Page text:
Just not cricket



A Business Standard colleague once anxiously asked me what the score was. I just shrugged my shoulders and told him I had no clue – “No man, I don't follow cricket.” He jumped several feet away from me as if I had administered him an electric shock: “What?!!!” He recovered quickly and pronounced, “Then you are not an Indian!”

Well, much to my colleague's unhappiness, a passion for cricket is not the only way we are going to measure Indianness from today onwards. Because on this day, the 30th of October, vast hordes of Indians proved that cricket is not the only one that gets us all heated up and excited.

It may be considered elitist, it may be an annual event, it may be too arcane and complicated, it may be too marketing-oriented, it may be nothing more than a circus that operates with clockwork precision... Whatever it may be, one thing is for sure: India has welcomed the sport called Formula One with open arms.

This kind of rapturous welcome for a sport where one single race car driver is bigger than the sport itself would have come as a huge surprise for critics. In India, Michael Schumacher is more famous than F1 – but after the first Indian Grand Prix, it will not be the case anymore. Formula One is here to stay, and if the welcome we have given it is anything to go by, it can only become more popular than what we have seen today. And that can only be a good thing. Because the biggest contribution of F1 to India is not that we have now “arrived” as a country, but that motorsport will finally become less clubby and more well-spread. We are finally looking at the democratisation of motorsport in India.

When the chairman of the Jaypee Group said about ten days back that “We will make up for the shameful memories of the Commonwealth Games,” it was a nice enough quote, but few took the old man seriously. Well, he and his firm lived up to the promise and how! Not only was the first Indian GP a sell-out and went off without a glitch, it is already being termed one of the best ever by the very drivers who competed in it. If that isn't a terrific compliment, I don't know what is. Also, the first Indian GP is a lovely birthday present for Bernie – it may have been two days late, but it's a fantastic gift nevertheless.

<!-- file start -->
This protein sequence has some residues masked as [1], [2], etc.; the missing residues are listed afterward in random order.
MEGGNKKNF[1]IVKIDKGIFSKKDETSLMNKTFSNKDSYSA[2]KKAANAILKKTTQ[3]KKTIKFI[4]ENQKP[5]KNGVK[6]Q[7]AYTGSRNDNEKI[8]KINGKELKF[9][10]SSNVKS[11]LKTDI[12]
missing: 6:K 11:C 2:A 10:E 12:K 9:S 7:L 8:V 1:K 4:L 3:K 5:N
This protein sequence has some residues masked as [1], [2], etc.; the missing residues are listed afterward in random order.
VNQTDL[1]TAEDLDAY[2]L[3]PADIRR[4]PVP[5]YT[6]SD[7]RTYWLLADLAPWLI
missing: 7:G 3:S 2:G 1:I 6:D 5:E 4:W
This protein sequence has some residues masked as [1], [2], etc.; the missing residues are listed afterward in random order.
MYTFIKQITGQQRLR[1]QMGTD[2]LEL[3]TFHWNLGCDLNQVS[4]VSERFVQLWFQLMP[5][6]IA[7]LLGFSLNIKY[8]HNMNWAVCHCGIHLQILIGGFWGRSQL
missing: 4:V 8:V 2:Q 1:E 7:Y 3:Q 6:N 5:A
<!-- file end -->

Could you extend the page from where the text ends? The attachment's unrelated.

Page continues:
A few months back, the organisers had been dissed by many people I know. These avid followers of the sport, these people in the know, had already given it a thumbs-down. It will be a national shame, the organisers are clueless, they don't know what they are getting into, nothing is happening, no one knows anything, there will be stray dogs on the track, it will be a mess... These were the sentiments I heard a month or two before the GP. Except for the stray dog bit, none of these doomsayers' predictions were proved right.

Thank God for it. But hell, a huge thank you to all the people who worked hard to make October 30, 2011 a day to remember. Really, you guys proved that there's more to being an Indian than watching men play with a bat and a ball.

PS: My biggest thank you however goes to our politicians who left the Indian GP alone!